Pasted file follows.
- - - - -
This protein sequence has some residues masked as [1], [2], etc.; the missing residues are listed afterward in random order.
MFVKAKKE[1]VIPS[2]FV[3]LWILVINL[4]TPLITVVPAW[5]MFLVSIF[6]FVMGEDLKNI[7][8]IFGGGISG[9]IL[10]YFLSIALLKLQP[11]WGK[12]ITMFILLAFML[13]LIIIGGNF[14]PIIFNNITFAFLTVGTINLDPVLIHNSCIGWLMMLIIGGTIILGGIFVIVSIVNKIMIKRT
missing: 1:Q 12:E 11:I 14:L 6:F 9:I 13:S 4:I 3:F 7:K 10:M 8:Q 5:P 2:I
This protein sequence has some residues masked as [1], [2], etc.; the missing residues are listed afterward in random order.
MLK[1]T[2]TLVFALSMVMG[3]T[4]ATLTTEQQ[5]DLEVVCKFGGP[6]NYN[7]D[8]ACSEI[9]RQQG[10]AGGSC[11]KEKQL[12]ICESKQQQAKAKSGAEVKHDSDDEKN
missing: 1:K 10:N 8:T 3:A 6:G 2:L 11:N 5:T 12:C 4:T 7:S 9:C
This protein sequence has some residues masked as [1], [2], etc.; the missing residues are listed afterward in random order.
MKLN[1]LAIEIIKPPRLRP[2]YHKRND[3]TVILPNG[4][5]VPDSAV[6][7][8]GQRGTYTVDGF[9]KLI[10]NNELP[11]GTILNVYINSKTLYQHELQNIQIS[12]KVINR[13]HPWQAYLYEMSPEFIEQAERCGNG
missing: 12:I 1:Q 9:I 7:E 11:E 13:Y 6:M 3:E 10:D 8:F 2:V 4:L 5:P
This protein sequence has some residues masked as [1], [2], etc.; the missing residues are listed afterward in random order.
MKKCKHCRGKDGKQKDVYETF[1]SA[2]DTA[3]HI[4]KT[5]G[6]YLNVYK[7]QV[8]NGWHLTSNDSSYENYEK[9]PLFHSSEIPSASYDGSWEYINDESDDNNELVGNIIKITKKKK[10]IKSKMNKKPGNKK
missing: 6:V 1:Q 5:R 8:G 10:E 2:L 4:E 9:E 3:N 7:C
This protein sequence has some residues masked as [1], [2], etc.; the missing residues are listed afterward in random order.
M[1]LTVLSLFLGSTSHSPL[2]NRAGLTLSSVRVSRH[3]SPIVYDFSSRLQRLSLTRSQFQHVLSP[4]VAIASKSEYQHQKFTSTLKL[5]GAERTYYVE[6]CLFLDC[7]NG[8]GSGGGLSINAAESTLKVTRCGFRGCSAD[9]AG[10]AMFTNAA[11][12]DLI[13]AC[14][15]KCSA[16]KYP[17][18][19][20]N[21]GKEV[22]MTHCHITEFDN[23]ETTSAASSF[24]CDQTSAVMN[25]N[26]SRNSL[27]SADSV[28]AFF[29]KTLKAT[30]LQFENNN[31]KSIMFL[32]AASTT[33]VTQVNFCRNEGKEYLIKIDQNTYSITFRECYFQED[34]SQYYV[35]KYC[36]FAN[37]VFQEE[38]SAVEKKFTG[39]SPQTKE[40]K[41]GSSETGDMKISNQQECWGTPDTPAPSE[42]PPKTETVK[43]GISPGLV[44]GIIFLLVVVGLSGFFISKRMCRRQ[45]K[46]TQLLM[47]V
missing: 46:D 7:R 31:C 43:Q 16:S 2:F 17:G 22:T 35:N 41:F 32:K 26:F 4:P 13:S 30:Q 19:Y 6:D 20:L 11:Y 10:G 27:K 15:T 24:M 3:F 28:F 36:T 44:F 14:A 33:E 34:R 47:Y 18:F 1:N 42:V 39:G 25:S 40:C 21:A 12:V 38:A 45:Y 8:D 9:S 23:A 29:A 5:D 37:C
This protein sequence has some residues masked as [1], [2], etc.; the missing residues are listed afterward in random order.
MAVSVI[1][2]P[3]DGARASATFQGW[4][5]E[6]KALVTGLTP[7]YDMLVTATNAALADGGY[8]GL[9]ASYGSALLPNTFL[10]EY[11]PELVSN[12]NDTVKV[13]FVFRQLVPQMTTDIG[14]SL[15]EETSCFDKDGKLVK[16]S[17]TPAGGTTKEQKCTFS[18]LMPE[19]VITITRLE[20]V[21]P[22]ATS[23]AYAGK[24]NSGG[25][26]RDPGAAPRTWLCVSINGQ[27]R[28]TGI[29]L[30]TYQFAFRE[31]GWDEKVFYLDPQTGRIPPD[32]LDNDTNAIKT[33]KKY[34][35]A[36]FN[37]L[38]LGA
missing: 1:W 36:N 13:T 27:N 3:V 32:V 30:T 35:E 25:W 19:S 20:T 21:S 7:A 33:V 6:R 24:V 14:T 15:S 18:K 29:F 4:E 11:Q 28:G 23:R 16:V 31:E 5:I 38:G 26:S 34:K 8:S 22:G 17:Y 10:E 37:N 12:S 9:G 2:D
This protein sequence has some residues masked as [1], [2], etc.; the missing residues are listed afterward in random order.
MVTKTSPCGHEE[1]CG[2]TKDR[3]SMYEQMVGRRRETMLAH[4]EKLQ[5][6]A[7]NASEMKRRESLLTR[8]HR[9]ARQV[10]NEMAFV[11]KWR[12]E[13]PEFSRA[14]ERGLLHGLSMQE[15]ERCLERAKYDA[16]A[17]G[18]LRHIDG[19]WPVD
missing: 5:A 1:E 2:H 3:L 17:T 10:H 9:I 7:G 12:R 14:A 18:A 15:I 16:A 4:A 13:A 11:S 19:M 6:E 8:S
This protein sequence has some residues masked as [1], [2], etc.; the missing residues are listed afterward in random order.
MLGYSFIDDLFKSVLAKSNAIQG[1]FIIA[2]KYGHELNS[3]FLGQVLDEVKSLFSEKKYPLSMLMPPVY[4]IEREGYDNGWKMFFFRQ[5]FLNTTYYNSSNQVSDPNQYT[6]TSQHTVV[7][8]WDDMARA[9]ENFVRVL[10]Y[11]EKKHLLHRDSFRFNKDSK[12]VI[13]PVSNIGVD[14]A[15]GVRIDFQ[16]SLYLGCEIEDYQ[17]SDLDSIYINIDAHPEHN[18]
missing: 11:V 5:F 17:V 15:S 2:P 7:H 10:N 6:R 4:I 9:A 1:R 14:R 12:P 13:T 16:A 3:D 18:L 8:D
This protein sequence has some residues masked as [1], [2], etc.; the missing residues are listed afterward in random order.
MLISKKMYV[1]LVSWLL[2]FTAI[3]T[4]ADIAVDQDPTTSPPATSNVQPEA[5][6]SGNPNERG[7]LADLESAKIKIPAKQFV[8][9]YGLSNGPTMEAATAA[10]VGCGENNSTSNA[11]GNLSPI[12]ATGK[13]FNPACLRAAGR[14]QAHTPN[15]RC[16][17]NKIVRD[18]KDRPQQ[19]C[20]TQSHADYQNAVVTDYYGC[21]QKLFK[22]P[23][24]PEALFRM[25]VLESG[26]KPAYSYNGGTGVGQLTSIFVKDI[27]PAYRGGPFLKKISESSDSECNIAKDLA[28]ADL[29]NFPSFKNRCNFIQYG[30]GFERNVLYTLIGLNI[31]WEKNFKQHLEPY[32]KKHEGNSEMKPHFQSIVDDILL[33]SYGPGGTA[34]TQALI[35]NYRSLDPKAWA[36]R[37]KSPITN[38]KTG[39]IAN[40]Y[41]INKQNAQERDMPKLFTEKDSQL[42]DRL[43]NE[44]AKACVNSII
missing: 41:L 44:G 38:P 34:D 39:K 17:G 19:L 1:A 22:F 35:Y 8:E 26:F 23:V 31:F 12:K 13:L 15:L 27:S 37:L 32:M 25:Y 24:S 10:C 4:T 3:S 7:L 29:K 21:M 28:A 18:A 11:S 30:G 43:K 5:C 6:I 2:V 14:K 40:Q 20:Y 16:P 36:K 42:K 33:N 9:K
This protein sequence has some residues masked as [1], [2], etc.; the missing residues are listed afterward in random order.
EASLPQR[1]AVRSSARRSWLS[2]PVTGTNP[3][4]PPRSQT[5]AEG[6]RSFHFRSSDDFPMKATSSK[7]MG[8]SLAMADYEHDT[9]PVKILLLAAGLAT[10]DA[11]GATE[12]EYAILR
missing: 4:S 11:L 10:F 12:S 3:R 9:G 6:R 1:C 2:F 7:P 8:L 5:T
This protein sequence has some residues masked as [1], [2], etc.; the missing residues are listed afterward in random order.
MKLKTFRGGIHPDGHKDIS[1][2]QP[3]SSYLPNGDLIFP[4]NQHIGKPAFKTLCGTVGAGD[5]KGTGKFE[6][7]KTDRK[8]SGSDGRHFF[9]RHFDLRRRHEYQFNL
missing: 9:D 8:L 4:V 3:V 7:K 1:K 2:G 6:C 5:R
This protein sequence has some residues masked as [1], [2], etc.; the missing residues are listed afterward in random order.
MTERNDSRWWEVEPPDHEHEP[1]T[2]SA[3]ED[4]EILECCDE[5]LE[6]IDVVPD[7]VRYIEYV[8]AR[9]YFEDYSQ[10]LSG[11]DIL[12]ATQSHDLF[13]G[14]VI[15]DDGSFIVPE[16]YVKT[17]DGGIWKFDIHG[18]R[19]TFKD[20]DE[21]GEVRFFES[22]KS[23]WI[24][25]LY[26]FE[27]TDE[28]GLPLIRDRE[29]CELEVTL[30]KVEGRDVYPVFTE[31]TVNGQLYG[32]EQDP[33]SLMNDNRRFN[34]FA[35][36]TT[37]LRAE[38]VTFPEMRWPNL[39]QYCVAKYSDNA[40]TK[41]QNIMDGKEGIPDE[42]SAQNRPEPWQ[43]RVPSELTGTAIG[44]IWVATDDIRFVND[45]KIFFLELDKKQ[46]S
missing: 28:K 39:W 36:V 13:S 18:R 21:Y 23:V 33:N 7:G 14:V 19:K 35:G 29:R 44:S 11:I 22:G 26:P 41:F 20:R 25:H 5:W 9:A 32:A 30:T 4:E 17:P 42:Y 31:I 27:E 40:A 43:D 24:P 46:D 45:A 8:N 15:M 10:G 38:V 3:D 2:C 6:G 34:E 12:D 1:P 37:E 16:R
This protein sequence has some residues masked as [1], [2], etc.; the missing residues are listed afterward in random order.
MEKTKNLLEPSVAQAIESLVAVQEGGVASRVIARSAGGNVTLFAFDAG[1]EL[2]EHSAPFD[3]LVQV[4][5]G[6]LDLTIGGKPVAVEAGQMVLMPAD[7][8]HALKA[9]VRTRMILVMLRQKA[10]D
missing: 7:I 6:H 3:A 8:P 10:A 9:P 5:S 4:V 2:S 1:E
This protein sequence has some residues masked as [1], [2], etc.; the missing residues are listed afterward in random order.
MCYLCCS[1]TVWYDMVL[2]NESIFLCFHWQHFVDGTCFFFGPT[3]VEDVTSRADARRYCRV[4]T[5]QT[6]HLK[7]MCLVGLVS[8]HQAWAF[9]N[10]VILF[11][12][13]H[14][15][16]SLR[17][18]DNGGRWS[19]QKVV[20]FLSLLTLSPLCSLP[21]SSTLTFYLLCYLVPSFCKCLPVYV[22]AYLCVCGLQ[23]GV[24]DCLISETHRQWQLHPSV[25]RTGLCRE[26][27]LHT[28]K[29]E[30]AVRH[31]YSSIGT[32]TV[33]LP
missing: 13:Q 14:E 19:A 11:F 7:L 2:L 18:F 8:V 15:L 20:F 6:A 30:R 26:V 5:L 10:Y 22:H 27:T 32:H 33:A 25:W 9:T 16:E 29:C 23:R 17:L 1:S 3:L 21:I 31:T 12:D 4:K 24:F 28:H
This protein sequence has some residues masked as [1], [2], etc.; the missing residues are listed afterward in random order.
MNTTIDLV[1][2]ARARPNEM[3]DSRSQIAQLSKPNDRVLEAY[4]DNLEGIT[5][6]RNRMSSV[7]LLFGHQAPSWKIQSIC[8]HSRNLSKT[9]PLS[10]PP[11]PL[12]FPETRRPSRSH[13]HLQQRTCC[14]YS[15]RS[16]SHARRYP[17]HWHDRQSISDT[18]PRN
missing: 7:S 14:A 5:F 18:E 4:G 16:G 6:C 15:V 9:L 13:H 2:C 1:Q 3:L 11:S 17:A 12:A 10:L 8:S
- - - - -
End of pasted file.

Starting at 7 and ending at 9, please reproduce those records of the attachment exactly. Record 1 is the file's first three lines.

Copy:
This protein sequence has some residues masked as [1], [2], etc.; the missing residues are listed afterward in random order.
MVTKTSPCGHEE[1]CG[2]TKDR[3]SMYEQMVGRRRETMLAH[4]EKLQ[5][6]A[7]NASEMKRRESLLTR[8]HR[9]ARQV[10]NEMAFV[11]KWR[12]E[13]PEFSRA[14]ERGLLHGLSMQE[15]ERCLERAKYDA[16]A[17]G[18]LRHIDG[19]WPVD
missing: 5:A 1:E 2:H 3:L 17:T 10:H 9:I 7:G 12:R 14:A 18:A 15:I 16:A 4:A 13:A 11:S 19:M 6:E 8:S
This protein sequence has some residues masked as [1], [2], etc.; the missing residues are listed afterward in random order.
MLGYSFIDDLFKSVLAKSNAIQG[1]FIIA[2]KYGHELNS[3]FLGQVLDEVKSLFSEKKYPLSMLMPPVY[4]IEREGYDNGWKMFFFRQ[5]FLNTTYYNSSNQVSDPNQYT[6]TSQHTVV[7][8]WDDMARA[9]ENFVRVL[10]Y[11]EKKHLLHRDSFRFNKDSK[12]VI[13]PVSNIGVD[14]A[15]GVRIDFQ[16]SLYLGCEIEDYQ[17]SDLDSIYINIDAHPEHN[18]
missing: 11:V 5:F 17:V 15:S 2:P 7:H 10:N 6:R 4:I 9:A 1:R 14:R 12:P 13:T 16:A 3:D 18:L 8:D
This protein sequence has some residues masked as [1], [2], etc.; the missing residues are listed afterward in random order.
MLISKKMYV[1]LVSWLL[2]FTAI[3]T[4]ADIAVDQDPTTSPPATSNVQPEA[5][6]SGNPNERG[7]LADLESAKIKIPAKQFV[8][9]YGLSNGPTMEAATAA[10]VGCGENNSTSNA[11]GNLSPI[12]ATGK[13]FNPACLRAAGR[14]QAHTPN[15]RC[16][17]NKIVRD[18]KDRPQQ[19]C[20]TQSHADYQNAVVTDYYGC[21]QKLFK[22]P[23][24]PEALFRM[25]VLESG[26]KPAYSYNGGTGVGQLTSIFVKDI[27]PAYRGGPFLKKISESSDSECNIAKDLA[28]ADL[29]NFPSFKNRCNFIQYG[30]GFERNVLYTLIGLNI[31]WEKNFKQHLEPY[32]KKHEGNSEMKPHFQSIVDDILL[33]SYGPGGTA[34]TQALI[35]NYRSLDPKAWA[36]R[37]KSPITN[38]KTG[39]IAN[40]Y[41]INKQNAQERDMPKLFTEKDSQL[42]DRL[43]NE[44]AKACVNSII
missing: 41:L 44:G 38:P 34:D 39:K 17:G 19:L 1:A 22:F 35:Y 8:E 26:F 23:V 31:F 12:K 13:L 15:L 27:S 37:L 32:M 25:Y 24:S 10:C 4:T 3:S 7:L 29:K 21:M 28:A 18:A 11:S 30:G 43:K 5:C 6:I 2:V 14:K 40:Q 20:Y 16:P 36:K 42:K 33:N 9:K